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Asian markets gain on US Fed governor's dovish comments on rate hike

MSCI's broadest index of Asia-Pacific shares outside Japan gained 0.6 per cent. Japan's Nikkei erased earlier gains to stand little changed as the yen advanced.

twitter-logoReuters | September 13, 2016 | Updated 09:37 IST
Asian markets gain on US Fed governor's dovish comments on rate hike
Photo: Reuters

Asian stocks rose on Tuesday, boosted as Wall Street rallied overnight after Federal Reserve governor Lael Brainard calmed markets with remarks that appeared to reduce the prospects of a near-term interest rate hike.

The dollar, on the other hand, nursed losses against its peers after Brainard reiterated her dovish views.

MSCI's broadest index of Asia-Pacific shares outside Japan gained 0.6 per cent. Japan's Nikkei erased earlier gains to stand little changed as the yen advanced.

South Korea's Kospi rose 0.5 per cent and Australian stocks advanced 0.3 per cent. Hong Kong's Hang Seng rose 1.1 per cent and Shanghai was flat.

Reaction was limited to a run of Chinese data that included industrial output, which rose a better-than-expected 6.3 per cent in August.

While some investors had speculated that Brainard would switch over to the more hawkish camp, the Fed governor said Monday she wanted to see a stronger trend in US consumer spending and evidence of rising inflation before the Fed raises rates.

The comments solidified the view the US central bank would leave interest rates unchanged next week.

"We can stick with our main scenario that the Fed won't raise rates in September. All the talk about a possible rate hike in September turned out to be noise," said Koichi Yoshikawa, executive director of finance at Standard Chartered Bank's Tokyo branch.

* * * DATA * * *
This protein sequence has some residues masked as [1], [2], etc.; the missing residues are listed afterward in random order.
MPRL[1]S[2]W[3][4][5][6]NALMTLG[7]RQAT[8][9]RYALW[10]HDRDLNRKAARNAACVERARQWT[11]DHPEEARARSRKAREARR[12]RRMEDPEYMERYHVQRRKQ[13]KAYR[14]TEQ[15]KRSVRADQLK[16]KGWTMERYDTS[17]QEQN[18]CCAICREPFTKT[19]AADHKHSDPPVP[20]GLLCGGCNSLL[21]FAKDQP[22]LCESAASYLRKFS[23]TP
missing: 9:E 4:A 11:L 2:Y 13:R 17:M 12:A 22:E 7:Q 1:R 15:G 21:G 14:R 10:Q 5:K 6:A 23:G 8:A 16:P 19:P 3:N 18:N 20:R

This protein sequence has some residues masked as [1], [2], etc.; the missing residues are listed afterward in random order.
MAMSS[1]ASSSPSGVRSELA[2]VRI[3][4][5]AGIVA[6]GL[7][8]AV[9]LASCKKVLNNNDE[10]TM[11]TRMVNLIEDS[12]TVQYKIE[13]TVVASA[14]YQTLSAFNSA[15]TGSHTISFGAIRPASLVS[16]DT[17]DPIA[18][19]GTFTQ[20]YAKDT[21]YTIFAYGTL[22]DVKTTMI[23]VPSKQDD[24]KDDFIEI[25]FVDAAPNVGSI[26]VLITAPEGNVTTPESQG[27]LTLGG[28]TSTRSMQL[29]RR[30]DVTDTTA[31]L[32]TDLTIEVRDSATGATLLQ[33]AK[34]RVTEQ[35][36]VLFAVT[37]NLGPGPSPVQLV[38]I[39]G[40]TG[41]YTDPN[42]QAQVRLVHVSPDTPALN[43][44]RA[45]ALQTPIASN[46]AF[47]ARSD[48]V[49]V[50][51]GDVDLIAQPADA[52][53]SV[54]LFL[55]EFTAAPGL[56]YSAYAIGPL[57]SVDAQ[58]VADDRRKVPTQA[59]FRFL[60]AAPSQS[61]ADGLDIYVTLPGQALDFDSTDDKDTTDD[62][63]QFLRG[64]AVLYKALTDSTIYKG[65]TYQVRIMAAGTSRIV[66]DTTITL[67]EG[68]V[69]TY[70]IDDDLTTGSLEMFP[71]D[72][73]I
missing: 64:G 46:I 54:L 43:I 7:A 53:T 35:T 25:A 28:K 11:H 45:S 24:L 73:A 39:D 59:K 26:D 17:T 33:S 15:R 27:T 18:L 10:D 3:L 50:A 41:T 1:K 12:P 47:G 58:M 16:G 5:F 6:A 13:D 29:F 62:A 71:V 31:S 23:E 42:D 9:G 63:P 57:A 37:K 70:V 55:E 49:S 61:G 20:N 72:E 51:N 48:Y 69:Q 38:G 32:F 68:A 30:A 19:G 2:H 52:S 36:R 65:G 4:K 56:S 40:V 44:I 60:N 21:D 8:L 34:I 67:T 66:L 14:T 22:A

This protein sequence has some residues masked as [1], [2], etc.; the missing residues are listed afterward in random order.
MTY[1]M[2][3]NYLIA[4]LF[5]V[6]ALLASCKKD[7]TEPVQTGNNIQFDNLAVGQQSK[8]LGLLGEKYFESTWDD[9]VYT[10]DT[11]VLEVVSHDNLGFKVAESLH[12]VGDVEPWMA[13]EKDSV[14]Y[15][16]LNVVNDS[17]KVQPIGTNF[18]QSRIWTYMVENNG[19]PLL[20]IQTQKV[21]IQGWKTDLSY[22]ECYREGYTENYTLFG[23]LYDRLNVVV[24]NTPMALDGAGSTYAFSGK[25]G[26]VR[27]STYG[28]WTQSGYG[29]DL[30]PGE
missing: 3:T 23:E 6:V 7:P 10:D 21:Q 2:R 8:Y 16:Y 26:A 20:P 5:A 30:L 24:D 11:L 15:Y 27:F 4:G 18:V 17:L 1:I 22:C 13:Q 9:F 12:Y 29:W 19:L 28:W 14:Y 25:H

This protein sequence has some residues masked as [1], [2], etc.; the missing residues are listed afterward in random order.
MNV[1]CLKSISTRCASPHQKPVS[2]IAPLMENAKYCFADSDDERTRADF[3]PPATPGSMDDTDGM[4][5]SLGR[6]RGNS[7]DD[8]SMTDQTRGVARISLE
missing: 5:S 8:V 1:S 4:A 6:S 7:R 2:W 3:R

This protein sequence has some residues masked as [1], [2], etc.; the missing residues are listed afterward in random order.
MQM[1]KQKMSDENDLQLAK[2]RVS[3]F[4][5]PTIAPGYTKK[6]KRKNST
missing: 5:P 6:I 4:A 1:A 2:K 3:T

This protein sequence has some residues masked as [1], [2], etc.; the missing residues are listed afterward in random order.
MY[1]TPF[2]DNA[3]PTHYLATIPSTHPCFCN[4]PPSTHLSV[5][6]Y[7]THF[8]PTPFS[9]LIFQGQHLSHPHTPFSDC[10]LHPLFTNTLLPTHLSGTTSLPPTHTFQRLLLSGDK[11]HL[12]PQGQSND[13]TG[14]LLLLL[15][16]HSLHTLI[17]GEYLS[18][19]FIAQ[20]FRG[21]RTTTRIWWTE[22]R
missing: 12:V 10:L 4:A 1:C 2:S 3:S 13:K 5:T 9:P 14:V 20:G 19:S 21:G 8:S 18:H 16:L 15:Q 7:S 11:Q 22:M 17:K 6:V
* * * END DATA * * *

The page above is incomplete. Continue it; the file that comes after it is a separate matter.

Future traders are now pricing in a 15 per cent chance of a hike at the Fed's Sept. 20-21 policy-setting meeting, down from 21 per cent earlier on Monday, according to the CME Group's FedWatch Tool.

US stocks racked up their strongest gain in two months on Monday, with the Dow rising 1.3 per cent and the S&P 500 gaining 1.5 per cent.

The dollar dipped 0.3 per cent to 101.580 yen JPY= after shedding 0.8 per cent overnight. The euro nudged up 0.1 per cent to $1.1238 while the dollar index .DXY stood little changed at 95.112 after losing about 0.2 per cent the previous day.

In the global bond market, the recent sharp rise in yields was halted for now after Brainard's comments. Yields had been rising as bond prices fell in the face of perceived limits to monetary policies of major central banks such as the European Central Bank and the Bank of Japan.

The benchmark 10-year US Treasury note yield US10YT=RR stood at 1.643 per cent after touching a 2-1/2 month high of 1.697 per cent earlier on Monday. The 30-year Japanese government bond JP30YTN=JBTC yielded 0.530 per cent, pulling away from a six-month peak of 0.565 per cent struck the previous day.

Crude oil prices dipped as investors sold into the previous day's gains and on concerns over increased drilling in the United States. Brent crude LCOc1 was down 0.6 per cent at $48.00 a barrel after rising 0.65 per cent overnight on a weaker dollar and stronger US equity markets.

Copper climbed off a 12-week low as US rate hike jitters subsided. Three-month copper on the London Metal Exchange edged up 0.2 per cent to $4,658 a tonne after plumbing $4,582 a tonne on Monday, the weakest since June 20.

Meanwhile, the markets pondered political developments in the United States and its potential financial implications.

"Hillary Clinton's September 11th medical episode and revelations of a recent pneumonia diagnosis may have pushed markets to begin taking a closer look at presidential candidate Donald Trump, whom markets appear to see as less predictable," said Andrew Meredith, co-managing director at Tyton Capital Advisors in Tokyo.

Presidential candidate Clinton almost collapsed at an event on Sunday, suffering from pneumonia, although she said on Monday she could resume presidential campaigning in a couple of days.

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